What do you think of when you hear the word 'tribe'?

The historical definition of a tribe used to be physical; a family or community united by a common goal. Now we usually refer to tribes as something less critical, a group of people united by social interests.

Marketers use tribes to create a feeling of attachment, an integral element in creating brand loyalty in their potential consumers. Engaging a tribe doesn't necessarily mean you need to lead them, but rather provide a platform and opportunity to bring like-minded individuals together and facilitate conversations.

Take a look at how ASICS are building a tribe by creating "community connections and igniting the passions of young people through sport and social good" with their #IMoveLondon campaign.

The key is to appeal to unique ties that connect individuals to existing tribes by creating valuable content and memorable experiences. This is where open days offer the perfect opportunity.

Use your open days to orchestrate interactions in a way that will allow your prospective students to create meaningful, long-lasting connections before, during and after your open days, with your brand at the centre of these relationships.

But do you know which tribes exist (or have the potential to exist) amongst your open day visitors? And how you can facilitate people forming tribes on the day, or even use the event to strengthen a tribe?

Research and identify your tribes

That all-important data you've collected from your open day campaigns and sign-up forms can give you the insights with which to identify tribes, groups and shared social interests.

By segmenting your audience based on their interests, you'll be able to create content that will engage and shape your event to meet expectations whilst providing potential students with the opportunity to connect with other like-minded attendees.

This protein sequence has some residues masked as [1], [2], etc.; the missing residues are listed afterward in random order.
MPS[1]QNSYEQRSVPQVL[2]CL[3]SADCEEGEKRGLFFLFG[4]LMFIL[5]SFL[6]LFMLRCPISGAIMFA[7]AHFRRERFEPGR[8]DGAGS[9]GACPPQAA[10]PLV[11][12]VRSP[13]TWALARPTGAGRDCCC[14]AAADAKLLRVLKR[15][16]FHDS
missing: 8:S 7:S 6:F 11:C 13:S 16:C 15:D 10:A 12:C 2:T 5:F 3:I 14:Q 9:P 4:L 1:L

Once you have a good understanding of who your tribes are, you can then start to shape your open days in order to influence them. We've jotted down a few ideas to get you thinking...

Create valuable content and memorable experiences

Encourage your influential alumni to get involved in running workshops. Has a successful author graduated from your university? Ask them to run a creative writing workshop for your attendees interested in a similar career path. Bring those who have a passion for sport and fitness together for an unforgettable workshop hosted by a sports star, utilising your cutting-edge campus facilities.

Of course, not every university has a claim to fame. If this is the case, you can always use your own data to find micro-influencers who have shared interests. We've written a handy whitepaper on how to find your influencers which you can download here to help you get started.

Just don't forget to provide a platform or channel for those that attend your workshops to connect before, and after the event - keeping the conversations going.

Everyone loves a competition

Now you've brought your tribes together; use this chance to organise something shareable and engaging.

Utilising Instagram as the creative platform that it is, you could organise an interactive scavenger hunt. Post clues dotted around your university and use Instagram's Stories feature to show off your campus and encourage visitors to engage with every aspect of your institution. Make sure the prize is Instagram-worthy too! This will encourage participants to share the whole experience across their social network.


Experiment with proximity marketing at your open days using Beacon Technology or Geofencing. Trigger push notifications to certain tribes, updating them on talks and workshops running throughout the day depending on their interests and movements around your campus, and bring them together. Read our blog here to find out how you could use Beacons for proximity marketing at your open day.

Connecting and influencing tribes is a long-term strategy that goes beyond open day season. If you'd like to hear about more ways to engage your tribe using open days, speak to one of our digital experts.

Article by


Megan Dillon

Content Marketing Executive